A bank arrestment in Scotland is when creditors attach funds held in your bank account, with a view to having those funds transferred to them to pay your debts.
However, not all creditors can arrest your bank account and even where they can, there is no guarantee they will succeed.
How do Bank Arrestments work?
Bank arrestments are legally known as Actions of Arrestment and Furthcoming and are a two-stage process.
The first stage is when the funds are attached, which means your bank is instructed to freeze your funds (this is the arrestment phase); the second stage is known as the furthcoming, which is when the funds are taken from your account and given to your creditors.
The second stage can only occur in two situations. The first is when you sign a mandate and authorise your bank to transfer them, which can be at any point after the arrestment. The second is 14 weeks after the arrestment, when providing you have not lodged any objection, the funds are transferred by operation of law, regardless of whether you agree to the transfer or not.
When can creditors do a Bank Arrestment?
Bank Arrestments are a form of diligence in Scots Law, which means they are the are a legal form of debt recovery and cannot be executed by just anyone but must be executed by a Sheriff Officer or Messenger at Arms. As both Sherriff Officers and Messenger at Arms are officers of the Court, this means bank arrestments can only be executed if your creditors have obtained the authority of the Court to carry out the Arrestment.
Authority of the Court
What the authority of the court means, depends on what type of debt is involved. If the debt is a consumer credit debt, like a credit card, overdraft, or personal loan, then the firm that is owed the money must take you to court and obtain a court order known as a decree.
Once the Court has awarded the decree, they must then wait 14 days to allow you to appeal any decision, before applying for an extract of the decree. Once this has been issued they can then provide this to a Sheriff Officer or Messenger at Arms and instruct they execute the arrestment on your bank account, by delivering it to the bank that holds your accounts.
To do this, they must know what bank you have your account with. This is one reason you may not wish to provide creditors your bank account details where you are struggling to pay your debts.
Summary Warrants and Bank Arrestments
The process for executing a bank arrestment is different where council tax or debts owed to HMRC are involved.
The reasons for this is because these types of debts can be legally constituted using a Summary Warrant, which is a type of court order, but unlike other court orders does not involve a court hearing.
To apply for a Summary Warrant, both local authorities and HMRC make an application to the Court. The warrant is issued in your absence and without a court hearing.
As there is no court hearing, there is an extra stage the creditors must complete if they wish to execute a bank arrestment. They first must serve a Charge for Payment.
This is a legal document that is served on you giving you 14 days to pay your debt in full. If you don’t, or if you don’t apply to the Court for a Time to Pay Order, the creditor is then allowed to arrest your bank account.
Finally, there is a third procedure that can be used to arrest a bank account and is known as Summary Diligence.
Summary diligence is a special procedure that allows a debt to be registered for preservation and execution with courts.
The summary diligence procedure operates exactly like the procedure for credit cards and personal loans: it is not necessary to serve a charge for payment, but equally it is not necessary to obtain a court order either. The process of registering the obligation with the courts (in The Books of Council and Session), acts as a substitute for the process of going to the courts to get a decree, although you need to be in default with the debt before the creditor can extract the debt from the register and execute diligence on it.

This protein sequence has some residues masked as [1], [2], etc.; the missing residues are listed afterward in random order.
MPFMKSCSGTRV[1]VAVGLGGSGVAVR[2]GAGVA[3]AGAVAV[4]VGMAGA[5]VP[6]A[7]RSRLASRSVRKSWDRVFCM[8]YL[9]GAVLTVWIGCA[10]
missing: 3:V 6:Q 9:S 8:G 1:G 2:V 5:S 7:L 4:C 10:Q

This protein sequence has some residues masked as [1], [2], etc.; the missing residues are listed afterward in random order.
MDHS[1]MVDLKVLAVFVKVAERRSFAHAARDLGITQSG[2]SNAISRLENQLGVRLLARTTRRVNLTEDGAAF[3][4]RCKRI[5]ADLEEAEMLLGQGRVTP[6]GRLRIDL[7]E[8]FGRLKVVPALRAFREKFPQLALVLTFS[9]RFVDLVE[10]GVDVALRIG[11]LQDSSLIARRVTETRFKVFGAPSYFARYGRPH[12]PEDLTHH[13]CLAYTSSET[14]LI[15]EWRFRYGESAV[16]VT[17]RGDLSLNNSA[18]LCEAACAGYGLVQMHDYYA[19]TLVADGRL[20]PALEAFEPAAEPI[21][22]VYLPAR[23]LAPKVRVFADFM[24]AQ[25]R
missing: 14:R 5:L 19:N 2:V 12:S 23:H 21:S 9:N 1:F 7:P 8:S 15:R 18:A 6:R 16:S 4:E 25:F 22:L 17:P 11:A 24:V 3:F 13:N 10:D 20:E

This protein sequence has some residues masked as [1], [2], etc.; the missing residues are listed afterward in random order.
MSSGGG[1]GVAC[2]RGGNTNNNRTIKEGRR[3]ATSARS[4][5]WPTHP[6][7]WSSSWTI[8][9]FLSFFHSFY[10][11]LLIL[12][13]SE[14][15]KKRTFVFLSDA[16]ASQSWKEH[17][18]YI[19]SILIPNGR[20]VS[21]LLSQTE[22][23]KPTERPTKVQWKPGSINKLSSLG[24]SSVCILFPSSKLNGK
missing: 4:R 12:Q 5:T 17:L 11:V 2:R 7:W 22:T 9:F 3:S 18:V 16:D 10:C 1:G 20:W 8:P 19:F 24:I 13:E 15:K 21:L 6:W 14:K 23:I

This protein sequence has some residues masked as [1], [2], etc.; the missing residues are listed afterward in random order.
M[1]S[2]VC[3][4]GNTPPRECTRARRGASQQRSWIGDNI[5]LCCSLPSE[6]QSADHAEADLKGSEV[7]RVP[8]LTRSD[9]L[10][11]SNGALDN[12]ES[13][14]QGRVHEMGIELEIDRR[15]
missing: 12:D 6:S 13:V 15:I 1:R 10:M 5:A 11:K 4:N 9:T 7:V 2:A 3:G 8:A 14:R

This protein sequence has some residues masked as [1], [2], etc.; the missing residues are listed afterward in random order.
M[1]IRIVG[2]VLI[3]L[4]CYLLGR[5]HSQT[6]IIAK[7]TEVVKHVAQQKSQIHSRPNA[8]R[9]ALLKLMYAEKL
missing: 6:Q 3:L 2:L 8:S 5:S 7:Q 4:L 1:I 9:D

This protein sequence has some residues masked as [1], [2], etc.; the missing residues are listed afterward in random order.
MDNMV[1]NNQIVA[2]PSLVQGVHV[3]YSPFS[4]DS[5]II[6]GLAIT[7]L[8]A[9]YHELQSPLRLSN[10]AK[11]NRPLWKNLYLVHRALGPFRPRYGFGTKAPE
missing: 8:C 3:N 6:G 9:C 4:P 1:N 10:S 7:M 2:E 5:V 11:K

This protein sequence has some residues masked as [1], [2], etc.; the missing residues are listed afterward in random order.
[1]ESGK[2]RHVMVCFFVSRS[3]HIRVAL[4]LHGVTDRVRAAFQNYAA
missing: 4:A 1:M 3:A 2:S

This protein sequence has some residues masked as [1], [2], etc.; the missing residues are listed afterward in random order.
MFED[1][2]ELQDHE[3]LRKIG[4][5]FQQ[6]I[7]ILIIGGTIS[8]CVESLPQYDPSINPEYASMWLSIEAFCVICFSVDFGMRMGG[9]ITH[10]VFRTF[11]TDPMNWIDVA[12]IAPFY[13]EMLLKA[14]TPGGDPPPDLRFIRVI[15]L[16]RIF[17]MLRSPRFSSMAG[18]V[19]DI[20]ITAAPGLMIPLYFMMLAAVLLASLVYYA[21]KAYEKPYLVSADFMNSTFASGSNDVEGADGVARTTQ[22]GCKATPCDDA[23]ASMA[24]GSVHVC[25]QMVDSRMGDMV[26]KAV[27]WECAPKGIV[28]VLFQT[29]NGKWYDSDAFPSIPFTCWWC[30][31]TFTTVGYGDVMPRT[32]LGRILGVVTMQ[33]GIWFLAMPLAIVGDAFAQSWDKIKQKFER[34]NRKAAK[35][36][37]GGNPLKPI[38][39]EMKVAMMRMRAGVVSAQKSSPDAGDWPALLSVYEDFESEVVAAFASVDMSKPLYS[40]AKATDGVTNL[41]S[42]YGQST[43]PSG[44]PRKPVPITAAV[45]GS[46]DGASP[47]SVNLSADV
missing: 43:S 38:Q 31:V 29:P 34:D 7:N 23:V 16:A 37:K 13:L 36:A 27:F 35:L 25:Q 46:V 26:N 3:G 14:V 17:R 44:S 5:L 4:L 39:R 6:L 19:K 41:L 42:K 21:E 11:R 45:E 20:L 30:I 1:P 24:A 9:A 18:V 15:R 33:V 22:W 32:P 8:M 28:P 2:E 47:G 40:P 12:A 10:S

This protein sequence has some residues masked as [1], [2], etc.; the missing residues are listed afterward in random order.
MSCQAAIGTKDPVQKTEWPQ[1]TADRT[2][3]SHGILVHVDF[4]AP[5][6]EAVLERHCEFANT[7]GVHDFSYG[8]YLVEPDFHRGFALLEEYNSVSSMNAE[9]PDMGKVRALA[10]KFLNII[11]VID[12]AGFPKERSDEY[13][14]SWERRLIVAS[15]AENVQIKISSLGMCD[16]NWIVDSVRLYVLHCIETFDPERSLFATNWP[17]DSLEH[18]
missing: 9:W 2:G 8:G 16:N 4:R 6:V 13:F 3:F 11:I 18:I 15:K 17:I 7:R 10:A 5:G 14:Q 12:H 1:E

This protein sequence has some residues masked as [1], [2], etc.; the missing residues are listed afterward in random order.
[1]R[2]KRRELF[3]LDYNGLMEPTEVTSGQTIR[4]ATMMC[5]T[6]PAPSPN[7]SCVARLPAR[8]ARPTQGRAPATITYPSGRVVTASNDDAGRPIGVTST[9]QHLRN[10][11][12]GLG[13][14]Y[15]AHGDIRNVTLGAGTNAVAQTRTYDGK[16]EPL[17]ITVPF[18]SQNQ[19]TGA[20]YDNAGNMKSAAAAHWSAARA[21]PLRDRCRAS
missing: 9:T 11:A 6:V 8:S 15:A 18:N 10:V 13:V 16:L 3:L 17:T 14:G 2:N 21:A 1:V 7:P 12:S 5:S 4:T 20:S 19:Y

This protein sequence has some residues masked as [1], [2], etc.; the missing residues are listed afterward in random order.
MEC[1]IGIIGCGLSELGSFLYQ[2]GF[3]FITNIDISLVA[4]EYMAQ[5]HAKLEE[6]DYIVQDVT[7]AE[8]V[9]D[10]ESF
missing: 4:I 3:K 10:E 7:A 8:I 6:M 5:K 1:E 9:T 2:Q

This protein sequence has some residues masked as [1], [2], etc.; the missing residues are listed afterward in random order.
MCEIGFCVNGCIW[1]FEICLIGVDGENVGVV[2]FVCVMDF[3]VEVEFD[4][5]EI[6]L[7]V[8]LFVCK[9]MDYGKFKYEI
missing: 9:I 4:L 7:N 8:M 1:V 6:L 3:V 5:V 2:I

Not all creditors can use summary diligence, however. It cannot be used, for example, to enforce debts regulated by the Consumer Credit Act, which covers credit cards and store cards, taken out when you are not borrowing as a business. Nor can it be used for council tax and HMRC debts, as an essential component of the summary diligence process is you must explicitly consent to the process being used when you accrue the debt. As both these types of debts are non-voluntary (they are accrued because the law says you meet the criteria for paying them) your consent is not required.
Summary diligence, primarily, is used for business debts, landlord guarantees and credit union loans (which are not regulated by the Consumer Credit Act).
How much can the Creditor take in a Bank Arrestment?
There is no limit to how much funds a creditor can take when they arrest your bank account. They can seize the full amount owed (including interest and charges) and their legal costs and the costs of executing the arrestment itself.
Minimum Protected Balance
There are protections on how much the creditor must leave in your bank account, however. This is called the Minimum Protected Balance and means £494.01 must be left in your bank account.
When does the Arrestment become Effective?
The important date for an arrestment is the day it is served on your bank. This is the date of execution. The date of execution is important, as only the funds in your account on this date can be arrested. If there are no funds in your account on this date the arrestment fails, even if the next day £1,000, for example is paid into it.
When will a Bank Arrestment Fail?
Banks arrestments will fail where there are no funds in your account. They will also fail if your account is in overdraft of the funds available on the date of execution are less than the Minimum Protected Balance.